Equities bounced back this week with domestic large caps outperforming small caps. The S&P 500 was up 1.2%, whereas small caps were flat. Bond yields inched higher resulting in little change in the Bloomberg Barclays Aggregate Bond Index. Emerging market and foreign developed equities underperformed in the United States.
Equities rallied sharply on Friday following a decent monthly jobs report where 136,000 net adds were reported. The economic data, especially manufacturing, has been quite soft and the market has become overly focused on near-term jobs related data. This causes a relief rally when the data doesn’t confirm a recession. Such was the case this week. Digging deeper into the numbers shows some softness underneath. The percentage of firms hiring over the last three months has fallen to its lowest level since 2010. At 56.8%, it remains above the red flag level of 50%. Job openings showed continued weakness and have contracted on a year-over-year basis for three consecutive months. The last time this happened was 2009. On the plus side, job cuts via the Challenger, Gray & Christmas report finally declined versus the prior year.
Prior to the equity rally, the ISM Non-manufacturing Index posted a large miss versus expectations. The index came in at 52.6 versus expectations of 55.0. This is suggestive that services, which has overwhelmingly held up the economy, may face a more difficult road going forward. Despite more data points continuing to suggest recession odds are increasing, some key variables say a different story. One measure is the Chemical Activity Barometer reported by the American Chemistry Council. It suggests the economy is not as weak as suggested by the ISM and other survey measures. Global leading indicators are also starting to get off the mat.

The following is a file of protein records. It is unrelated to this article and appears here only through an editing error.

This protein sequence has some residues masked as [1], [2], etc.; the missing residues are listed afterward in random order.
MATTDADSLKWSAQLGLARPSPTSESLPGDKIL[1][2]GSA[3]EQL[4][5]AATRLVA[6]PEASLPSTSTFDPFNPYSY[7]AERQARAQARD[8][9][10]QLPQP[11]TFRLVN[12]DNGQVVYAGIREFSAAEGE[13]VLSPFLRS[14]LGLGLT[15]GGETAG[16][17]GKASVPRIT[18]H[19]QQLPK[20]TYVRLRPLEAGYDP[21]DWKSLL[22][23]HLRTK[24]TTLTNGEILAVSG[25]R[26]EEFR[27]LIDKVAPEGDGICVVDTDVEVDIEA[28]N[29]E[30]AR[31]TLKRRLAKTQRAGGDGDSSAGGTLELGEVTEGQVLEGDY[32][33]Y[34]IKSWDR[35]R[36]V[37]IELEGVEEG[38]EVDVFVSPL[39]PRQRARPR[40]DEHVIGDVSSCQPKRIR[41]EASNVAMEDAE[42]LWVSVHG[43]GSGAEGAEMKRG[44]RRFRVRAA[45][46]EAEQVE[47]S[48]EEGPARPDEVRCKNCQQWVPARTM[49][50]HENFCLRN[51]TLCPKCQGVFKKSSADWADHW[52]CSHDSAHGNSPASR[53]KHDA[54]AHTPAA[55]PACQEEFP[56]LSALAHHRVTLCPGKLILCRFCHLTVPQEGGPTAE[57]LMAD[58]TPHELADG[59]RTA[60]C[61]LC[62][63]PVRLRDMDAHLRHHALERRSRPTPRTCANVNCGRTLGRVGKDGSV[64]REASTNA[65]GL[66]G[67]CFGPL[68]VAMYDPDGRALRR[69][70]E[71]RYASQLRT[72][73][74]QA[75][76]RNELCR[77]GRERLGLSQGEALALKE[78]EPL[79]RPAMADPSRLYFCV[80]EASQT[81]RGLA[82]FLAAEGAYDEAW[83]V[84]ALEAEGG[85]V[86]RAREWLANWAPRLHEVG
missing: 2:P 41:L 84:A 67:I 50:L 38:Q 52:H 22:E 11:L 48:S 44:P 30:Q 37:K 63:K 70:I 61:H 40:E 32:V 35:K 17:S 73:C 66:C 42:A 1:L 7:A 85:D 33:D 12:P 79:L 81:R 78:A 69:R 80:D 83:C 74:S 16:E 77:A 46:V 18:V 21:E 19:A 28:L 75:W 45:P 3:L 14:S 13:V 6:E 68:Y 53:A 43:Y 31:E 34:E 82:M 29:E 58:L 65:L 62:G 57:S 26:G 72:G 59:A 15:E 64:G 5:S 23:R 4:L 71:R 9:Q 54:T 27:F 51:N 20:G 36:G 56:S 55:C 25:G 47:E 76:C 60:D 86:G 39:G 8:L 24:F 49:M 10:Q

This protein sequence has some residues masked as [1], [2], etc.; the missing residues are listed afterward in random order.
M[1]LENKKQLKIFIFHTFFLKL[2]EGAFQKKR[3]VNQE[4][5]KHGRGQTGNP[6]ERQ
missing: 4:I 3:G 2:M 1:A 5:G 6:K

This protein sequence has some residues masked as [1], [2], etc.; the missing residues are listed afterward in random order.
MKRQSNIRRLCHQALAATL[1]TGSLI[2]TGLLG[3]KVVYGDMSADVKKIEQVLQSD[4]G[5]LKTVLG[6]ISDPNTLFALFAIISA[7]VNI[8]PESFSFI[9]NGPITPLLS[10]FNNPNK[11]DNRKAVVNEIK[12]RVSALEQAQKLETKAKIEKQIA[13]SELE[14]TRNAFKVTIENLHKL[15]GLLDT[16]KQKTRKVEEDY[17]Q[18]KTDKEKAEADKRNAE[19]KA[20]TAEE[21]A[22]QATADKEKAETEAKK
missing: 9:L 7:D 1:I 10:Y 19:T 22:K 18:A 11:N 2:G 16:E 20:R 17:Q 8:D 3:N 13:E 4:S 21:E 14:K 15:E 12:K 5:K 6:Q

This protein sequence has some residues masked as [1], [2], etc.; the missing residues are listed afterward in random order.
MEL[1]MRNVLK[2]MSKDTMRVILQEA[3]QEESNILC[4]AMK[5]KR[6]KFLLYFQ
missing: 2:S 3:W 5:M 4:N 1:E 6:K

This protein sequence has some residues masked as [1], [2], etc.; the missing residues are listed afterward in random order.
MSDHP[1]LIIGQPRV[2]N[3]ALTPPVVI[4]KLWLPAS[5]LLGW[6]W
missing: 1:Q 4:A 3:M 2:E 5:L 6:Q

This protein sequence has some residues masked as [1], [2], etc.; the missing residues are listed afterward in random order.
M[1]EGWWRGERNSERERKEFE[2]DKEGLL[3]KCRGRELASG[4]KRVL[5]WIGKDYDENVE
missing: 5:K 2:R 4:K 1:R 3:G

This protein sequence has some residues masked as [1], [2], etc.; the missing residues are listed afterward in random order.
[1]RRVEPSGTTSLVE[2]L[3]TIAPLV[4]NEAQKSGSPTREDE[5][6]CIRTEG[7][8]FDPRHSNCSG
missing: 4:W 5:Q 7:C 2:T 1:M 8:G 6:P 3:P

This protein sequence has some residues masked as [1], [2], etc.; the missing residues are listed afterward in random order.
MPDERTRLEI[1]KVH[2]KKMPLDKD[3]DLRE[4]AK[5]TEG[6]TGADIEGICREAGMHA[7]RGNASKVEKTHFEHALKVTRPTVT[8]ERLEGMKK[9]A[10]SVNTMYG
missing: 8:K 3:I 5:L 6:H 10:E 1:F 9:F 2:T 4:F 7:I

This week the United States is in trade talks with China. The market has been held hostage to every random headline. This was exhibited overnight where U.S. equity futures fell over 1% instantly, but then regained it all and rallied up 1% today on conflicting news headlines. It is likely we will get some knee-jerk market reaction to events prior to the Friday close. It is quite possible we are in a situation where the growing consensus forecasting a recession is wrong and the consensus call that a China deal will lead to a huge market rally is also wrong.
Contributed by | Justin Carley, CFA, Managing Director
Justin is a Managing Director, providing portfolio management and credit analysis for fixed income strategies. He also manages the firm’s multi-manager portfolio strategies and contributes to the asset allocation framework. Justin has more than 10 years of experience focusing on management, analysis and trading of fixed income portfolios. Previously, Justin was a fixed income portfolio manager at American Trust & Savings Bank. Justin has a bachelor’s degree from Truman State University, holds the Chartered Financial Analyst designation and holds a Fellowship in the Life Insurance Management Institute.
Source: BTC Capital Management, Bloomberg LP, Ibbotson Associates.
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